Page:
Note: Spoilery bits might be included.
Terry Goodkind's Sword of Truth is one of those series that have a little place in my heart. Nothing beats Harry Potter when it comes to childhood nostalgia (*), but Sword of Truth comes close. Reading them now, I do wonder why I read them as a young boy, cause they're explicitly violent and whatnot. Anyway, I seemed to have enjoyed them a-lot when I was about 15 so they became one of my favourite series ever. This is also expressed by the amount of re-reads those books got. The first and second book got the privilege of being read five times. As fas as insane goes...
However, the last few books have only been read once, with some seriously big gaps between them, so I figured that this year (**), I was going to go through them all once more and then shelve this series for quite some time. Upon writing this entry, I've read up till book four, so what follows is my impression of Blood Of The Fold and Temple Of The Winds.
- Book 3: Blood Of The Fold. With the re-read of the second novel in the series, Stone Of Tears, we witnessed the brutal attack of the most vicious, merciless creature ever, the Suck Fairy(***). Luckily for us, avid re-readers, the suckiness they spread isn't contagious. In fact, whereas my appreciation for the second instalment dropped, Blood Of The Fold, always a bit of a black sheep, managed to rise in my appreciation. Just a little bit, mind.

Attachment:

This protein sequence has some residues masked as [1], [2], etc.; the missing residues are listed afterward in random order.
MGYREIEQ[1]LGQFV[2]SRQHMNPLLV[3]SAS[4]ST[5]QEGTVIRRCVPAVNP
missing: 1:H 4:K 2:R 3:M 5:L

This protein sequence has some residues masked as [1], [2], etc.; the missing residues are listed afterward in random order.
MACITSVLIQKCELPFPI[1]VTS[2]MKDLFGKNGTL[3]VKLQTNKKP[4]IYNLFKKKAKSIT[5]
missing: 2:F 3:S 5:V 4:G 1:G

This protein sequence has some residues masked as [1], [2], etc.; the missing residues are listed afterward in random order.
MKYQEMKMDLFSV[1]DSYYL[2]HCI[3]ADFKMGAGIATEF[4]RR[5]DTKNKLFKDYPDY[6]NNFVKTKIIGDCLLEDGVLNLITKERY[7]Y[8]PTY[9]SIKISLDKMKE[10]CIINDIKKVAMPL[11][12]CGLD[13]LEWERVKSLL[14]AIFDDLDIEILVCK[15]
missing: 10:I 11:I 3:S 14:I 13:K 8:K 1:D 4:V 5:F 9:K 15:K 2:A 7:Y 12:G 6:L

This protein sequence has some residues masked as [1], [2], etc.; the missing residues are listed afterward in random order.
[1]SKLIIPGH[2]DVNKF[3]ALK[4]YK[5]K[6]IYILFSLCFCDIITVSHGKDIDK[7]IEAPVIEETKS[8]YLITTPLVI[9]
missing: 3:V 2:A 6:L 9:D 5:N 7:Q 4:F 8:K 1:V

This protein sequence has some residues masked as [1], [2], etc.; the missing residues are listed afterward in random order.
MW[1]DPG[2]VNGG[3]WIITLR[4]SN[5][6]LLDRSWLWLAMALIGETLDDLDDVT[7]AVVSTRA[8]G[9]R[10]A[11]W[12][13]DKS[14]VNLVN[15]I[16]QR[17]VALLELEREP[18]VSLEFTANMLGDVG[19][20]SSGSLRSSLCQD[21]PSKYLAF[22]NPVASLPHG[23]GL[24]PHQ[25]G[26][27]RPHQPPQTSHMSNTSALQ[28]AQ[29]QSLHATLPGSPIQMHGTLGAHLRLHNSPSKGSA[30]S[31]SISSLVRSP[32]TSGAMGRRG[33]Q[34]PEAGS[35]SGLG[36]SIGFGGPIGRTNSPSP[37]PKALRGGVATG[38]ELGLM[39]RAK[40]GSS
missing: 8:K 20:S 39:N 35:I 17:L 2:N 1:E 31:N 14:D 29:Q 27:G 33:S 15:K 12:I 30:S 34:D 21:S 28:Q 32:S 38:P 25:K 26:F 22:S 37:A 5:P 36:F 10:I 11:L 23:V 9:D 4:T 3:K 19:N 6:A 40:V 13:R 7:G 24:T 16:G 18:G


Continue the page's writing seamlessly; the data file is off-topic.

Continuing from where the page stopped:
My main issue with this book is the fact that it figures as one long set-up for the remainder of the series. Where the previous books - Wizard's First Rule for sure - were pretty much self contained, the overarching plot that makes this series a series, really kicks in here. Perhaps kicking implies perhaps too much action, cause it's mainly a lot of talk and some unfinished business wrapping up. That has always been my complaint no.1 here. Nothing really happens. Richard and Kahlan did a very good job of missing out on each other while running cross country, so in order to continue their sappy romance, they have to find each other again. Hence a 600+ pages of travelling towards one another. Throw in a random evil dragonesque creature to explain the Mriswith and some other minor evildoers and there is your book.